A man is walking alone at dusk in the remote hills of Westmorland, an ancient county in the North of England. Coming down to a quiet mountain tarn, he discovers a woman, dressed entirely in Victorian costume, apparently waiting for him:

“Are you real?” I breathed, half expecting she would turn to smoke and disappear.

I remember she focused upon me with one eyebrow slightly raised, querying, challenging, inquisitive: “What would you do if I said not?”

She sounded real enough. “I don’t know. Are you telling me you’re not real?”

She lowered her gaze to the waters of the tarn. “Not at the moment,” she said.

“Then I’m seeing things?”

“Yes, I’m pure fantasy.”

I’m not sure what the remaining two hundred thousand words will read like to anyone who has not lived this story, as I have lived it. It will be compellingly mysterious I hope. Most commentators have said kind things about it, and it’s from this I take comfort that I am not imposing something on the world that is merely self indulgent. That said, it is a literary novel, not a thriller; if you’re expecting guns and fast cars and globe trotting assassins, you’ll probably find it a bit turgid.

It is a story in the Romantic tradition, and an explanation to myself why it is I feel and think and see things the way I do. Its genesis marks also the point at which two distinct personalities emerged from my psyche – the day-job Michael, and the other, the one who writes and who is gradually taking over the primary host personality. I am becoming him, as the characters in the Lavender and Rose also became something other than their host personalities. Or perhaps these were the people we were meant to grow into anyway, but something stopped us along the way.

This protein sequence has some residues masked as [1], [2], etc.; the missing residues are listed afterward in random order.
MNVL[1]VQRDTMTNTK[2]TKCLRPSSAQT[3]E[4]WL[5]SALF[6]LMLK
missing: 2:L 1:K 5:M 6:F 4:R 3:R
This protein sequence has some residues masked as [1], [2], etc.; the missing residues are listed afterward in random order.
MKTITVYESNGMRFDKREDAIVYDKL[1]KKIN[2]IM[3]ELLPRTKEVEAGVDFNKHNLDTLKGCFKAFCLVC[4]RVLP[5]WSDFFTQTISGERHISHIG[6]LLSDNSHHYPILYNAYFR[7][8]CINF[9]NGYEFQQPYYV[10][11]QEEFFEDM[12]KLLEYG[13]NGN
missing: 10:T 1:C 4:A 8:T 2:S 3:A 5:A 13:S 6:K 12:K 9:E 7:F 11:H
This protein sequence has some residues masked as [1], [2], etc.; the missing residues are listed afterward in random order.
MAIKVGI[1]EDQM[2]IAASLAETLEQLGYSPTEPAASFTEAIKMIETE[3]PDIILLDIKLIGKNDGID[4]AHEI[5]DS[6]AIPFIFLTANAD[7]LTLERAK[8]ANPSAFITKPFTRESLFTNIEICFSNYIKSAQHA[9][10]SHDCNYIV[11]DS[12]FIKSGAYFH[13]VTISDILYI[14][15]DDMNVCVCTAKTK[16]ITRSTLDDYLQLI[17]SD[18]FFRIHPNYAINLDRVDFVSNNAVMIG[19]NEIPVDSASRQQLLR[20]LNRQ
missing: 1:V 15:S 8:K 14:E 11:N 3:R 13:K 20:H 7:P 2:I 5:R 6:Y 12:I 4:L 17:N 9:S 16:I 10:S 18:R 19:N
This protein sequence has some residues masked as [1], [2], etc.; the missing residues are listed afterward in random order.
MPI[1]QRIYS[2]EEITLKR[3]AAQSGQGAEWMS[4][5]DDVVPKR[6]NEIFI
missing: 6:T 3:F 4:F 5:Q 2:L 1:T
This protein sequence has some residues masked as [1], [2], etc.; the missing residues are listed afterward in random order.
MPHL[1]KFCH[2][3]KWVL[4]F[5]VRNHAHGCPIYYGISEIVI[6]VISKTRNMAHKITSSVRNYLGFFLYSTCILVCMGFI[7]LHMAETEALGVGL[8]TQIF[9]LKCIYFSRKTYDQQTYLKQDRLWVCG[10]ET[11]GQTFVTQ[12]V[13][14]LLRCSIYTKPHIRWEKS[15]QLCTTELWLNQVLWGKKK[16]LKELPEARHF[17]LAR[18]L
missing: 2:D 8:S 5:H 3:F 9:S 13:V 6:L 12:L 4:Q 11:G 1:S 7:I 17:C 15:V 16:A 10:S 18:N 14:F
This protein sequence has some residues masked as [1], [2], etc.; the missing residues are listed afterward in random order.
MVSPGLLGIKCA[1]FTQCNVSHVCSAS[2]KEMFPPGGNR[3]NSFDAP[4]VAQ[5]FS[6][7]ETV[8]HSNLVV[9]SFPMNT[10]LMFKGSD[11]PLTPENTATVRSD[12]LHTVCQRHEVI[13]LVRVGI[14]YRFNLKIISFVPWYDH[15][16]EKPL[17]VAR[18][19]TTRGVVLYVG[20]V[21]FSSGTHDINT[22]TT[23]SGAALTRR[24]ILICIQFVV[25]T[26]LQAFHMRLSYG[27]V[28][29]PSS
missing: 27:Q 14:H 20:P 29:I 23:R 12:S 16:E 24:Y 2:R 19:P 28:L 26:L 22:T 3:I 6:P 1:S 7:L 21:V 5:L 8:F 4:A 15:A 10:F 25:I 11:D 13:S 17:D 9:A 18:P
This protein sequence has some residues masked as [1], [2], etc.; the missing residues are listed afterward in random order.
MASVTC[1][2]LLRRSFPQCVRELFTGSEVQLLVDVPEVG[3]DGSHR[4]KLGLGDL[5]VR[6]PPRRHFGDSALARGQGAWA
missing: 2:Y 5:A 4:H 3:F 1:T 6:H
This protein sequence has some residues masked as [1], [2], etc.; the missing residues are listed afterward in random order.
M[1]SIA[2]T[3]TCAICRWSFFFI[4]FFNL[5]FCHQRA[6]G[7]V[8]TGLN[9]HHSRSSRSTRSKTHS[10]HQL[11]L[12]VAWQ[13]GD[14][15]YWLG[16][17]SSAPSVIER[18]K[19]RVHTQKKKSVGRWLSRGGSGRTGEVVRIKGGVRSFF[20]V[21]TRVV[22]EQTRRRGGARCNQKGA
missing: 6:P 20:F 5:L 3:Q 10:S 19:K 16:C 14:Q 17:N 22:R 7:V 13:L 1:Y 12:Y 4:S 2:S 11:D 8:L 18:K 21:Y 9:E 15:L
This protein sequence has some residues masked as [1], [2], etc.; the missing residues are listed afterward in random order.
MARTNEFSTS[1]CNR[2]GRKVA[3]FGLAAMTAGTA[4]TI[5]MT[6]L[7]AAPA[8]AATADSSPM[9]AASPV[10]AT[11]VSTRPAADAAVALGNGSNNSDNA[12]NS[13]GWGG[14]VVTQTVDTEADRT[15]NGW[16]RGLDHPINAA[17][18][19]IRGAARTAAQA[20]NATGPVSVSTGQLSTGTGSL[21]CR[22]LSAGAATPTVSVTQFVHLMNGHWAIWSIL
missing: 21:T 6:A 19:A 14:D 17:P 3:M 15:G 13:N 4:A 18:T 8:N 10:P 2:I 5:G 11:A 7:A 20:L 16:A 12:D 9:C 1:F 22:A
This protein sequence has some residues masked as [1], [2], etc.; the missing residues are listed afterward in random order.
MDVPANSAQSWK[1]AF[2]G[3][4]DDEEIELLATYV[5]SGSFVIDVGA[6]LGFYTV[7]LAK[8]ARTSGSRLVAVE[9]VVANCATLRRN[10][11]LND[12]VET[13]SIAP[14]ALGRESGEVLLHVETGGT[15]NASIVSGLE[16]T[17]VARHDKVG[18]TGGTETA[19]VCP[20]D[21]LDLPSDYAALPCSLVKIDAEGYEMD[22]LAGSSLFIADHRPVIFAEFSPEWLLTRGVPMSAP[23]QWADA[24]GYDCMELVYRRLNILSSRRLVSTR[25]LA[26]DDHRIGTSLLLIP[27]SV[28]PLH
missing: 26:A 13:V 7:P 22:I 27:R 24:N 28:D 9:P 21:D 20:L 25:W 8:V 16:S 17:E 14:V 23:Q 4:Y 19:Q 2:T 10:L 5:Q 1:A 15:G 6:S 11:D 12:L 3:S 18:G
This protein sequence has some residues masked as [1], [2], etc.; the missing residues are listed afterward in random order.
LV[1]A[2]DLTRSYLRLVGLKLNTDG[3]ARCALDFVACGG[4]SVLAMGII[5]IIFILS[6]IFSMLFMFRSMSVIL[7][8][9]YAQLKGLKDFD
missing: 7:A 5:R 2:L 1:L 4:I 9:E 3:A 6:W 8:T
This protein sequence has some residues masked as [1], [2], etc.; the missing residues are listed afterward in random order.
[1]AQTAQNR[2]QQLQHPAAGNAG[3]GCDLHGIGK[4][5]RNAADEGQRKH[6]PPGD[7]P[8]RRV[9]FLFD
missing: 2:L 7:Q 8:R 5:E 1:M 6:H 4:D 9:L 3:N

The day-job Michael lives his regular sort of life, a nine to five, modern sort of life, a life spent mostly fitting in with the world of forms, which means doing things that are incomprehensible to him. This used to make him ill. He was sure he wasn’t meant to live that way, and aspire to nothing greater than what the material world seemed to offer. In tackling the Lavender and the Rose, the Michael who writes escaped, and began to live the kind of life the day-job Michael needed him to in order for them both to survive. Balance was duly restored, but only by adopting a view of life that was distinctly old fashioned and Romantic.

Romanticism is a very long essay with only vague conclusions. But it contains within it a spiritual philosophy, loosely defined and having no real interest in belief, nor evangelism. I am a mystic. I sense a connection between an essentially immortal part of myself and the universe, and I choose to both explore and express that connection in ways that are distinctly off-piste. I find clues to it in Buddhism, Daoism, Hinduism, also neo-paganism, and Hermeticism. But I find it too in art and in the natural world, its pulse running through all things. But it is a presence realised only when the world is viewed through the lens of the Romantic imagination.

The grand old age of Romanticism was officially declared over in 1850, coinciding with the passing of William Wordsworth. But nobody informed the Romantics, and there are still a lot of us around.

The Lavender and the Rose was a great pleasure to write and has been a great pleasure to revisit. It’s available for free in various formats at Feedbooks, or in its newly revised edition – containing fewer typos, I hope – at Smashwords.

 

Michael Graeme